Letting Kids Take Risks is Healthy for Them


In the age of over regulation and OH&S interference it’s important to be reminded that taking risks can be beneficial for children:

ALLOWING children to take risks increases their resilience and helps them make judgments.

The current “cotton wool” culture means many kids are not getting the chance to fully explore their world and learn essential life skills.

“Too many kids are playing it too safe, [creating] a marshmallow generation,” says child psychologist Dr Michael Carr-Gregg.

“If you restrict children from playing outside, you send a message that the world is a much more terrifying place than it is and you run the risk of making kids risk-averse,” he says.

“They will spend more time on the computer and being sedentary. Children ought to be taking risks and it is not the end of the world if a child has an accident.”

The need for kids to learn to take calculated risks in safe environments has been a fervent topic of discussion in the media following recent reports that a Sydney inner-suburban primary school had banned kids from doing cartwheels and handstands.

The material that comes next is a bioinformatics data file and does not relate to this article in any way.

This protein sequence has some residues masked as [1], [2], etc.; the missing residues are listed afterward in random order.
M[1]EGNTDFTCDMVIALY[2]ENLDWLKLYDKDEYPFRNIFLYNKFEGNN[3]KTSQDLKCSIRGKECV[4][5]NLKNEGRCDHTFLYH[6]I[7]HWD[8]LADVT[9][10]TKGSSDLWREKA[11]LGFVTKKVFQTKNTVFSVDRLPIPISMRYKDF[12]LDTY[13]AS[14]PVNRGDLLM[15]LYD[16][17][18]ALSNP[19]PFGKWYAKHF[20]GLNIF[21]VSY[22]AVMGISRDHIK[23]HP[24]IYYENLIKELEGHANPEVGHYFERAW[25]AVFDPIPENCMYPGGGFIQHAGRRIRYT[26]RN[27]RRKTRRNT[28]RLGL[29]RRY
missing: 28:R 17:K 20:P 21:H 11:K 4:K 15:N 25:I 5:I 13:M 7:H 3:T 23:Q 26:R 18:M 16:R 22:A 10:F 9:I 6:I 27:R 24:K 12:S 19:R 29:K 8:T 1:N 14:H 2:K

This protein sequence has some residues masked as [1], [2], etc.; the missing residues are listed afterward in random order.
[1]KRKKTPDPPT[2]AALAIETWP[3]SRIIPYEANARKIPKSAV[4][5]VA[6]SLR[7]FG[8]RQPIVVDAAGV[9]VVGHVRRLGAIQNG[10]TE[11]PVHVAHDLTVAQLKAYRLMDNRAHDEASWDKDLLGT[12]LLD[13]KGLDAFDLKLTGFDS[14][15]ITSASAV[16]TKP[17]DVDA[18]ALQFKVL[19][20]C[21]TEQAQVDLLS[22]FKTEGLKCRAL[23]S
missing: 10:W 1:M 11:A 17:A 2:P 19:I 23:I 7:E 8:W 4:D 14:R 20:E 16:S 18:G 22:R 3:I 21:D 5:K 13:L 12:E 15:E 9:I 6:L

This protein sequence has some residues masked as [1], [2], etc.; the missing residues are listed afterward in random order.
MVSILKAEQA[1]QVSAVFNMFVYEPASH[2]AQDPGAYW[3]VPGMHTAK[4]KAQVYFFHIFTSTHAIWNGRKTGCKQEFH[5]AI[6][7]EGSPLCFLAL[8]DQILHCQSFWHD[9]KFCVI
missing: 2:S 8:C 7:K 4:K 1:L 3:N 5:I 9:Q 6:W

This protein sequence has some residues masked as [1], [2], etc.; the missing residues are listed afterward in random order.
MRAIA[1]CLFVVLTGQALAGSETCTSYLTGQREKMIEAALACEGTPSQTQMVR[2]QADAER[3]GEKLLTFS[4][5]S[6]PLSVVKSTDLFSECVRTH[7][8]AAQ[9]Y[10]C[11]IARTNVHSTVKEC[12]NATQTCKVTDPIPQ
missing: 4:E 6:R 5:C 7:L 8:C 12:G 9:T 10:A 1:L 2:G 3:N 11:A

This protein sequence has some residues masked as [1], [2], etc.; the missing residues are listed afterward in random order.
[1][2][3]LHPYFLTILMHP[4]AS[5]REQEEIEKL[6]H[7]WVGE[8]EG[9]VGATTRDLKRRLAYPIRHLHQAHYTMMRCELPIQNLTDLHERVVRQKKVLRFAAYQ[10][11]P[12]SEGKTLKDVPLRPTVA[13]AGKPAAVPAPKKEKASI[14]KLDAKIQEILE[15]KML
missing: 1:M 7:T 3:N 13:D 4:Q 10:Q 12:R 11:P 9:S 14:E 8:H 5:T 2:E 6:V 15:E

“Schools are scared parents would sue if children were injured,” Carr-Gregg says. “This play-paralysis means children no longer experience adventure.”

Click on the link to read ‘Love’ as Defined by a 5-Year Old

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One Response to “Letting Kids Take Risks is Healthy for Them”

  1. John Tapscott Says:

    How does a kid learn about a stinging nettle tree? Climb one, like I did. My first and last. How does a kid find out what’s on the island in the lake? Swim there, like I did. How does a kid learn about swarming jellyfish? Same way.

    Here’s to all the trees I didn’t fall out of, all the cliffs I didn’t fall over, all the long walks, that ended at home, all the days I wagged school and didn’t get caught and all the snakes I caught that didn’t bite me. (Actually one did.) And here’s to all the tin canoes that didn’t sink and the fires that didn’t get away and bullies that didn’t catch me. Here’s to all the mountains I climbed and the bush I explored and the creeks I swam in.

    I feel sorry for kids today. All they have are computers and play stations. Virtual living is nowhere near as fun.

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